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Music for the birds

May 01, 2020

Belize Raptor Center is a rehabilitation and education site to promote knowledge of raptors by lowering human incident conflicts such as shooting, poaching, poisoning and habitat destruction.
When needed, rehabilitation of injured and orphaned birds of prey will be conducted at the onsite facility to release them back into the wild. But, like with all Wildlife organizations, it is pricy, and fundraisers are necessary to continue the great work. So The Bluff, a Restaurant and Bar located just outside San Ignacio in the rolling hills, organized Music for the Birds.

The Belize Raptor Center is dedicated to educating and inspiring the conservation of raptors and their habitat. Rescue and rehabilitate injured and orphaned birds of prey.

The Belize Raptor Center

As we stayed at San Ignacio at Mana Kai Casita campground, we found out from fellow travellers about an open-air Blues concert, a fundraiser for The Belize Raptor Center. There was also an opportunity to park The LuvShk overnight after the show. So off we went to check out what the fuss is all about. It only takes about 10 minutes to drive through pretty rolling hills to the Cedar Bluff Ranch, where Court and Sandra Roberson, the hosts, welcomed us and showed us where we could camp for the night.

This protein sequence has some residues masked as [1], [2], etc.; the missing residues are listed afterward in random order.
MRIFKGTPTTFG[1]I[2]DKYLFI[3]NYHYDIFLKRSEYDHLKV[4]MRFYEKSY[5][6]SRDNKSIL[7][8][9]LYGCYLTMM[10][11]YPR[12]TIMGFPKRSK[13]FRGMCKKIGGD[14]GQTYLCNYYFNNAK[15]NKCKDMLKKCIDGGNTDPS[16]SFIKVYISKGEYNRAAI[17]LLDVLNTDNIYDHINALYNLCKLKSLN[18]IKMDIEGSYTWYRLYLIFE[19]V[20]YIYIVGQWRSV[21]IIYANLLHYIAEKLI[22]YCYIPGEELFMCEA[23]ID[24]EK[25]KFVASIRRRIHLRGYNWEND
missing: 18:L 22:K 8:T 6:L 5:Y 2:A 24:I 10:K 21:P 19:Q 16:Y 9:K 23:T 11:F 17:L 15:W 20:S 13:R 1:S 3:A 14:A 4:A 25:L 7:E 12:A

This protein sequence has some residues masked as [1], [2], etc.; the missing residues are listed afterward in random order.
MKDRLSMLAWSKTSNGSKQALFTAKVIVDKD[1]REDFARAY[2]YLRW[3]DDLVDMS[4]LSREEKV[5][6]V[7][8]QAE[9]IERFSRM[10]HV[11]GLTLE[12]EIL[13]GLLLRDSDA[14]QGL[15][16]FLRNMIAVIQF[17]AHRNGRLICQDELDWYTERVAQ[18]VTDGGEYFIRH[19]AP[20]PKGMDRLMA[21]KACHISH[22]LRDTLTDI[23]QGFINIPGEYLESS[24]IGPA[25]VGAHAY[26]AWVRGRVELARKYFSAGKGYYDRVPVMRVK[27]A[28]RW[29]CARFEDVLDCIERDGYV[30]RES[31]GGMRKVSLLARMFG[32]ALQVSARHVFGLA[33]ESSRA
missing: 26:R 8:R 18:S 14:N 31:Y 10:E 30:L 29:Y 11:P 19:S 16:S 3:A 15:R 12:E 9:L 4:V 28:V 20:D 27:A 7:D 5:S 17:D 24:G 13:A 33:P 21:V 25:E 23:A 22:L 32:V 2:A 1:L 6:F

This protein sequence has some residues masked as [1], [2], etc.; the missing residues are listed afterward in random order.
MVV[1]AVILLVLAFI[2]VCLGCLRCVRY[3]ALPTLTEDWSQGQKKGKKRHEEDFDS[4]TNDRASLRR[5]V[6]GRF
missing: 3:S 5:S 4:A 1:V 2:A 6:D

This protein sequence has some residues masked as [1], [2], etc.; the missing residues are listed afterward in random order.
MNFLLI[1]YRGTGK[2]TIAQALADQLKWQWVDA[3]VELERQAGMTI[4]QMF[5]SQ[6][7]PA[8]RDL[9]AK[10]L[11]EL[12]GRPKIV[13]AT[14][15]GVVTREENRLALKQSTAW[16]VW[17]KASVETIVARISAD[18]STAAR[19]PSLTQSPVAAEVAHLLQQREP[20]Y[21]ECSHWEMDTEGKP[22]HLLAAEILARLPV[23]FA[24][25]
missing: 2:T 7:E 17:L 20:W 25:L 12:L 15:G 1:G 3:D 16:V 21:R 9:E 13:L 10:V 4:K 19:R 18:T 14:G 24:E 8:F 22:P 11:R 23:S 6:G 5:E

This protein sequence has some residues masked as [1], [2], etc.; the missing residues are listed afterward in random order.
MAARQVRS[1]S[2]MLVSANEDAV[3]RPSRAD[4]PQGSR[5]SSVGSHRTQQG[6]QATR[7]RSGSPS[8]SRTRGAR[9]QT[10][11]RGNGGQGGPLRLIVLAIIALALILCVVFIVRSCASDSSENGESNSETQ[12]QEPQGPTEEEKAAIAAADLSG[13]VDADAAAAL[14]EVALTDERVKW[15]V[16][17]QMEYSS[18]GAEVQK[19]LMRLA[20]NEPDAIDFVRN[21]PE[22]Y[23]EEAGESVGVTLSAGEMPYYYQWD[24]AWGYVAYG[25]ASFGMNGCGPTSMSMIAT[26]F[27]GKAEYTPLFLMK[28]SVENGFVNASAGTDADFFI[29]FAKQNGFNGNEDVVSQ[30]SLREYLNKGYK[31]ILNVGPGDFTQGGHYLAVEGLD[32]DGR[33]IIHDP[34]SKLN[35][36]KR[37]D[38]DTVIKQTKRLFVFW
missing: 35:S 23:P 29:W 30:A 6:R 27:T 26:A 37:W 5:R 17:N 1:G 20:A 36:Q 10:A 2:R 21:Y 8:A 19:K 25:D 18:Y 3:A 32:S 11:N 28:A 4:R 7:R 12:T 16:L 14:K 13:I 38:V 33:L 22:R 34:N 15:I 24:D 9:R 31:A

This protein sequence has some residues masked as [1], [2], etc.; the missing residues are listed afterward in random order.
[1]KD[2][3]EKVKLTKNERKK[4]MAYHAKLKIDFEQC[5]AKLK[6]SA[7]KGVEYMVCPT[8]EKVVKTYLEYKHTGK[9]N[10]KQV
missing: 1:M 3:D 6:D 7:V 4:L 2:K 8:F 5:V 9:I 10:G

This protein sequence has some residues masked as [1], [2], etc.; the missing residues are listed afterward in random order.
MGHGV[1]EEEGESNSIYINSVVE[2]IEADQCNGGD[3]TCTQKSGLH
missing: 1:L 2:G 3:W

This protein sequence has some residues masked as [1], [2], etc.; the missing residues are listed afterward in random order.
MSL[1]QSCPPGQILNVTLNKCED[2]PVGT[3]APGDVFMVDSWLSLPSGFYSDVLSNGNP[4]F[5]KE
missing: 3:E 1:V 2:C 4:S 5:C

Photo credit to Romario Pech.

Next, we headed to the fundraiser event up the hill to the Bluff, Food and bar, where we purchased a $30.00 ticket which we gladly paid.

Photo credit to Romario Pech.

Then, behind the little gate, we entered the open-air restaurant and backyard. There was a lot of the hustle and bustle, and the restaurant was busy serving pizza and beer. As we ordered our food and drink, we could hear live blues music. We turned around, and there was The Captain Coconut and the Sand Crabs Blues Band with their lead singer Steev Inglish rocking into the night.

Behind was the most fantastic native Belizean pine forest and rolling hills backdrop touched by a beautiful sunset.

Photo credit to Romario Pech.